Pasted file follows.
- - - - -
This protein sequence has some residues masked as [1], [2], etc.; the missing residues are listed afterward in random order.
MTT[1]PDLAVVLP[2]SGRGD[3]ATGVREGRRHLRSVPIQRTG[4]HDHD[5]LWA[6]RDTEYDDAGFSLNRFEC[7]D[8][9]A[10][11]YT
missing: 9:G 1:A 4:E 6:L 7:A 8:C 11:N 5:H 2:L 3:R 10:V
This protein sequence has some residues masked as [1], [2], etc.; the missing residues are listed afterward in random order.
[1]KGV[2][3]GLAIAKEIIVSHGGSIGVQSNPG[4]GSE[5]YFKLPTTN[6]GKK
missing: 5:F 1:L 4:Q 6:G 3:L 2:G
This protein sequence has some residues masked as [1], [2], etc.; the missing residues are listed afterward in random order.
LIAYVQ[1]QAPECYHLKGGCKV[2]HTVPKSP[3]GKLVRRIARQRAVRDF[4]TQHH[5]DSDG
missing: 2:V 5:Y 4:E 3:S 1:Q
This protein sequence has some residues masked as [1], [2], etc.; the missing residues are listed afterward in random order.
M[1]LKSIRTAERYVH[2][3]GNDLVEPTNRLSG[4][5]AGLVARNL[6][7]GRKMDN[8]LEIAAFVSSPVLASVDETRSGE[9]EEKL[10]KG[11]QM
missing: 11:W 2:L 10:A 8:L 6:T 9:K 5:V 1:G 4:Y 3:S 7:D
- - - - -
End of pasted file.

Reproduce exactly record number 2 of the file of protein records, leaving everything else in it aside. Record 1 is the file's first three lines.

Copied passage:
This protein sequence has some residues masked as [1], [2], etc.; the missing residues are listed afterward in random order.
[1]KGV[2][3]GLAIAKEIIVSHGGSIGVQSNPG[4]GSE[5]YFKLPTTN[6]GKK
missing: 5:F 1:L 4:Q 6:G 3:L 2:G